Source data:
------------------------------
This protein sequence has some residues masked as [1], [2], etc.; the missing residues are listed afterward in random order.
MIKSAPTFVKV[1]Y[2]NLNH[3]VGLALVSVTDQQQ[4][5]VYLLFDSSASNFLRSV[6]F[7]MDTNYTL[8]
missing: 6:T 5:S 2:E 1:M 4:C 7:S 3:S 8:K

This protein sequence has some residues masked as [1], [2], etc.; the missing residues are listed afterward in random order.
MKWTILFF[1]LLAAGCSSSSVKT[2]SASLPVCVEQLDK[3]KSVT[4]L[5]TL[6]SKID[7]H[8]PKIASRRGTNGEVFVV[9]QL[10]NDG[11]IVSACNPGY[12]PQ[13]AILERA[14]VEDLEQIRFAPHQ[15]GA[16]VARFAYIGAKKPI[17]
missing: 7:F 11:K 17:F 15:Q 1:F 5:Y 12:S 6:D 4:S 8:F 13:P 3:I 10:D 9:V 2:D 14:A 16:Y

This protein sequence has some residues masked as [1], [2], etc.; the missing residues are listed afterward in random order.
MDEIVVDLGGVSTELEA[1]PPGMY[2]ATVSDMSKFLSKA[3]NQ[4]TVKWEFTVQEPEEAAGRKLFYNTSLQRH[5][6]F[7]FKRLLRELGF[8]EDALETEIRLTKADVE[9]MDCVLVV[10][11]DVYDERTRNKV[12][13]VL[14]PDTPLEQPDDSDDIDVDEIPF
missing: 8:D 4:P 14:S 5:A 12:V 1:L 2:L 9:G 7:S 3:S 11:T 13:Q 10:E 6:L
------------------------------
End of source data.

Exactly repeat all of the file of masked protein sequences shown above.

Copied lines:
This protein sequence has some residues masked as [1], [2], etc.; the missing residues are listed afterward in random order.
MIKSAPTFVKV[1]Y[2]NLNH[3]VGLALVSVTDQQQ[4][5]VYLLFDSSASNFLRSV[6]F[7]MDTNYTL[8]
missing: 6:T 5:S 2:E 1:M 4:C 7:S 3:S 8:K

This protein sequence has some residues masked as [1], [2], etc.; the missing residues are listed afterward in random order.
MKWTILFF[1]LLAAGCSSSSVKT[2]SASLPVCVEQLDK[3]KSVT[4]L[5]TL[6]SKID[7]H[8]PKIASRRGTNGEVFVV[9]QL[10]NDG[11]IVSACNPGY[12]PQ[13]AILERA[14]VEDLEQIRFAPHQ[15]GA[16]VARFAYIGAKKPI[17]
missing: 7:F 11:K 17:F 15:Q 1:F 5:Y 12:S 6:D 4:S 8:F 13:P 3:I 10:D 9:V 2:D 14:A 16:Y

This protein sequence has some residues masked as [1], [2], etc.; the missing residues are listed afterward in random order.
MDEIVVDLGGVSTELEA[1]PPGMY[2]ATVSDMSKFLSKA[3]NQ[4]TVKWEFTVQEPEEAAGRKLFYNTSLQRH[5][6]F[7]FKRLLRELGF[8]EDALETEIRLTKADVE[9]MDCVLVV[10][11]DVYDERTRNKV[12][13]VL[14]PDTPLEQPDDSDDIDVDEIPF
missing: 8:D 4:P 14:S 5:A 12:V 1:L 2:L 9:G 7:S 3:S 11:T 13:Q 10:E 6:L